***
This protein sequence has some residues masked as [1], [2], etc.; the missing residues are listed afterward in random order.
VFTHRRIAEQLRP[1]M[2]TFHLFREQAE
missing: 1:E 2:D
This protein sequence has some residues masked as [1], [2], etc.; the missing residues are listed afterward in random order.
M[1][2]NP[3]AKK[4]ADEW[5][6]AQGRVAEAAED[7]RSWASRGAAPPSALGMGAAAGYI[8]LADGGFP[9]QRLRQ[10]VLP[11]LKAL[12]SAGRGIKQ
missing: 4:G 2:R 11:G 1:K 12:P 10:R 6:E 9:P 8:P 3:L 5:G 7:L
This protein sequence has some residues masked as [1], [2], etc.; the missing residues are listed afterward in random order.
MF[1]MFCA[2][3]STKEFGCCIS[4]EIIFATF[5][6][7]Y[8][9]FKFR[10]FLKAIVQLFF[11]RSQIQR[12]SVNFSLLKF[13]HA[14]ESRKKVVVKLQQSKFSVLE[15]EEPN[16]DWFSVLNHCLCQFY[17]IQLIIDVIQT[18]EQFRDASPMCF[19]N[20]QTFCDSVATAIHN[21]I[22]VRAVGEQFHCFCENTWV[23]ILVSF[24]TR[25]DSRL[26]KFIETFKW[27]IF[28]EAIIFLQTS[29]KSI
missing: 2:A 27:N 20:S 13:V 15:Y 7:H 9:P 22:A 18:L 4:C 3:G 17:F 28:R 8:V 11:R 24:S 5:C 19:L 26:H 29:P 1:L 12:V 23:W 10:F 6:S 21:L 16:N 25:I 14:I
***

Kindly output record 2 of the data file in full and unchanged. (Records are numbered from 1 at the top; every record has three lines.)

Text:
This protein sequence has some residues masked as [1], [2], etc.; the missing residues are listed afterward in random order.
M[1][2]NP[3]AKK[4]ADEW[5][6]AQGRVAEAAED[7]RSWASRGAAPPSALGMGAAAGYI[8]LADGGFP[9]QRLRQ[10]VLP[11]LKAL[12]SAGRGIKQ
missing: 4:G 2:R 11:G 1:K 12:P 10:R 6:E 9:P 8:P 3:L 5:G 7:L